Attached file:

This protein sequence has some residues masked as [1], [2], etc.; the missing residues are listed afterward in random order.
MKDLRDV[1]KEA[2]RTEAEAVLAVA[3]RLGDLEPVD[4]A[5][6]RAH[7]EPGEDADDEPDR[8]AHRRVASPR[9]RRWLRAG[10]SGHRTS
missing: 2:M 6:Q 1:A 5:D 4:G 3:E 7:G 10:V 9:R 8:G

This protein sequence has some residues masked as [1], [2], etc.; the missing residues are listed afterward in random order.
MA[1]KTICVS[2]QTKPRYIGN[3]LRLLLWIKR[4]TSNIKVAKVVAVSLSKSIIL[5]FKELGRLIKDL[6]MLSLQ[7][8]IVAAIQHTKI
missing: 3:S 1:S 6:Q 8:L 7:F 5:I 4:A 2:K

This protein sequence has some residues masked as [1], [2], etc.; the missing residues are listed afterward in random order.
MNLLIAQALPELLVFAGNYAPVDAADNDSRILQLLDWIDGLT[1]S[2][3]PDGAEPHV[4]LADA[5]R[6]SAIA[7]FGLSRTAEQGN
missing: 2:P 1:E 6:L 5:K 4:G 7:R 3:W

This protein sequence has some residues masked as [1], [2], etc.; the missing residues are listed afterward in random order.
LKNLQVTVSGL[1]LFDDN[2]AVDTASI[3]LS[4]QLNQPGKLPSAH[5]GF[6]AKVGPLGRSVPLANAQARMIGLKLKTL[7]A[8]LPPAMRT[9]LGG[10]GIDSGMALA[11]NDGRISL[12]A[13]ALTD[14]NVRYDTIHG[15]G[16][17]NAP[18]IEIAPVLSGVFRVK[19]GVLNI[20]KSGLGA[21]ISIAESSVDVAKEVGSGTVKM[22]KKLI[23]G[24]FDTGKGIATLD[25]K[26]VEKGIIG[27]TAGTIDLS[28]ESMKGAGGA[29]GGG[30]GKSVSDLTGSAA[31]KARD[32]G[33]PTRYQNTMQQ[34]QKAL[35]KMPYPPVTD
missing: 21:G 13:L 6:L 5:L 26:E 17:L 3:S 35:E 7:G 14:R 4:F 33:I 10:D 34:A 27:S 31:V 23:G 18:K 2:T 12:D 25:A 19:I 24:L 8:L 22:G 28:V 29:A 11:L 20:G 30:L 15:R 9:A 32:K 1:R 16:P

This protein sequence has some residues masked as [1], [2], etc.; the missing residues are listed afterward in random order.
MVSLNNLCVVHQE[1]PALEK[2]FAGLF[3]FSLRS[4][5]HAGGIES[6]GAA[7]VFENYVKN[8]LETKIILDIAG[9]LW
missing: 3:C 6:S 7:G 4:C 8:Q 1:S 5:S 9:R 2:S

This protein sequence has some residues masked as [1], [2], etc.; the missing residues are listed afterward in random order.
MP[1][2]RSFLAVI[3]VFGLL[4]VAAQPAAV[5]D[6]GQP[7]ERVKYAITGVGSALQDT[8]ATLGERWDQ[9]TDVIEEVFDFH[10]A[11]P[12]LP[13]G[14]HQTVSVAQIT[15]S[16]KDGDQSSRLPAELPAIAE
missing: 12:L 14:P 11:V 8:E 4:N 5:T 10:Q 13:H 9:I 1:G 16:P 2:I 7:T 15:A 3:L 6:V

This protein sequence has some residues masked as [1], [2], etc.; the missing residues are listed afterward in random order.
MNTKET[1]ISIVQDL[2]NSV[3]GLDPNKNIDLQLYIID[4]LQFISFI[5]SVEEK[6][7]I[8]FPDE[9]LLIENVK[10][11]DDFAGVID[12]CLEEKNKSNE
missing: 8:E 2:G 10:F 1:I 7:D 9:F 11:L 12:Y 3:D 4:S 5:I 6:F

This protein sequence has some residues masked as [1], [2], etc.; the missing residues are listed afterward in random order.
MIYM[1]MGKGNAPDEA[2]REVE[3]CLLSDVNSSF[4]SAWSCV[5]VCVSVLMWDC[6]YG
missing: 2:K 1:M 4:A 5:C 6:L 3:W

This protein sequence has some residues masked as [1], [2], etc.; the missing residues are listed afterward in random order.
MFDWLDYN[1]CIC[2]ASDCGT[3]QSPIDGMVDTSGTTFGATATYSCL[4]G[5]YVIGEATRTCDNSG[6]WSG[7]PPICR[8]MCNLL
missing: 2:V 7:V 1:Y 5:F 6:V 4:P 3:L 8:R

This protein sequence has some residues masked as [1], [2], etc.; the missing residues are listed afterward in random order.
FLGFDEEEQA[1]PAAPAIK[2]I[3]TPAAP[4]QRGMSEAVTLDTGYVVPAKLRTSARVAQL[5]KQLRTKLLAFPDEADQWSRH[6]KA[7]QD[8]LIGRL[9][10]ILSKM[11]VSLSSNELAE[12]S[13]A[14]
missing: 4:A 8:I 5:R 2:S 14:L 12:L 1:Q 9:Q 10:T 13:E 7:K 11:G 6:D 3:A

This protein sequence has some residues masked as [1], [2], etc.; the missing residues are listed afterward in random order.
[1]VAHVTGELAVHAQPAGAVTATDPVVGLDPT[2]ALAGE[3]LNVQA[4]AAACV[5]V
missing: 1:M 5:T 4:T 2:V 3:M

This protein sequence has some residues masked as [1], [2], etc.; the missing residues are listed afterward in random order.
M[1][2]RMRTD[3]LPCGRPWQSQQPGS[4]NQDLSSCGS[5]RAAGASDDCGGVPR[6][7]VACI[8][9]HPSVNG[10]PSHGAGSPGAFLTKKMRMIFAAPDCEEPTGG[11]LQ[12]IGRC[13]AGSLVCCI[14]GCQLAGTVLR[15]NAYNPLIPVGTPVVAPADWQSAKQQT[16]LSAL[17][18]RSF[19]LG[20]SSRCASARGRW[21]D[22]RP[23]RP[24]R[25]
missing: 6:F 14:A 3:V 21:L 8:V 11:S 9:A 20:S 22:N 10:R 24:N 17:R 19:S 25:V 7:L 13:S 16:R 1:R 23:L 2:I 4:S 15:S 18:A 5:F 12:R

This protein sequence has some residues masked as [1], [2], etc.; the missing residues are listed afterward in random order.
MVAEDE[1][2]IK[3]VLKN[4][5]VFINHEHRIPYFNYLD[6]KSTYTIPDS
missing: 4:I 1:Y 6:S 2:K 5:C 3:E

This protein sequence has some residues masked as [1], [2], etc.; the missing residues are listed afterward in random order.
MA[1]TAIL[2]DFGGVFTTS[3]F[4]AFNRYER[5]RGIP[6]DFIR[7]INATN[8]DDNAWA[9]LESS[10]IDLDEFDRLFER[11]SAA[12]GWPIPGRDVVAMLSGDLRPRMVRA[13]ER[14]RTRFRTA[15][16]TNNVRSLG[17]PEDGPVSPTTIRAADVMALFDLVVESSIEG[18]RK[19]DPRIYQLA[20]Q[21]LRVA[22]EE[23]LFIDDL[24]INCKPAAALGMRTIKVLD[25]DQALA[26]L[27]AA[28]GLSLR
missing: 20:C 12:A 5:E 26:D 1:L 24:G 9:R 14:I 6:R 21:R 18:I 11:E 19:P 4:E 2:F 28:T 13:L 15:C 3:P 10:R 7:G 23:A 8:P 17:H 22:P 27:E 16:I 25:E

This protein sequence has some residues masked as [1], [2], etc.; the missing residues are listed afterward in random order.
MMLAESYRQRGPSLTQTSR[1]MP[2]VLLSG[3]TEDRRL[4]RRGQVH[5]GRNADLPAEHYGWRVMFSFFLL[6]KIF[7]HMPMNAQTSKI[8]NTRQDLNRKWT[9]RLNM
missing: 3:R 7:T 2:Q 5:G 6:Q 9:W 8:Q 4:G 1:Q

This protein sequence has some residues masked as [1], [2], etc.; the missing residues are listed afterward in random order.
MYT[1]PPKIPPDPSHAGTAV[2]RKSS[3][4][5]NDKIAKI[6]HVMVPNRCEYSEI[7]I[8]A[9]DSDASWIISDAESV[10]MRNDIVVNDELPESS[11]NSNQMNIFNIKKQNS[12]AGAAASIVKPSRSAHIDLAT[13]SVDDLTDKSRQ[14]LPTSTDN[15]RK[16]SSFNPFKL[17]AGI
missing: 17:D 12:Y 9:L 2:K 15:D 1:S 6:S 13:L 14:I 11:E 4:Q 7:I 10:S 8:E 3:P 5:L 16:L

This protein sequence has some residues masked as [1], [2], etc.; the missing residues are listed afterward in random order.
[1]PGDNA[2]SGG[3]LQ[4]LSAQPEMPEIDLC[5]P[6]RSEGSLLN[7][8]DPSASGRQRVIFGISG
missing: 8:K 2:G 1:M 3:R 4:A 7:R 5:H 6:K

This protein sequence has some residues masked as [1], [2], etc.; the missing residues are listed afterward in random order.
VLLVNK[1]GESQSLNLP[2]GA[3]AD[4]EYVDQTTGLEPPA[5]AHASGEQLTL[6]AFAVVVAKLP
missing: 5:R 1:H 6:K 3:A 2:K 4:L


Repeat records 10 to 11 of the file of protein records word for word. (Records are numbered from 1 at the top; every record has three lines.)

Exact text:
This protein sequence has some residues masked as [1], [2], etc.; the missing residues are listed afterward in random order.
FLGFDEEEQA[1]PAAPAIK[2]I[3]TPAAP[4]QRGMSEAVTLDTGYVVPAKLRTSARVAQL[5]KQLRTKLLAFPDEADQWSRH[6]KA[7]QD[8]LIGRL[9][10]ILSKM[11]VSLSSNELAE[12]S[13]A[14]
missing: 4:A 8:I 5:R 2:S 14:L 12:L 1:Q 9:Q 10:T 13:E 7:K 11:G 6:D 3:A

This protein sequence has some residues masked as [1], [2], etc.; the missing residues are listed afterward in random order.
[1]VAHVTGELAVHAQPAGAVTATDPVVGLDPT[2]ALAGE[3]LNVQA[4]AAACV[5]V
missing: 1:M 5:T 4:T 2:V 3:M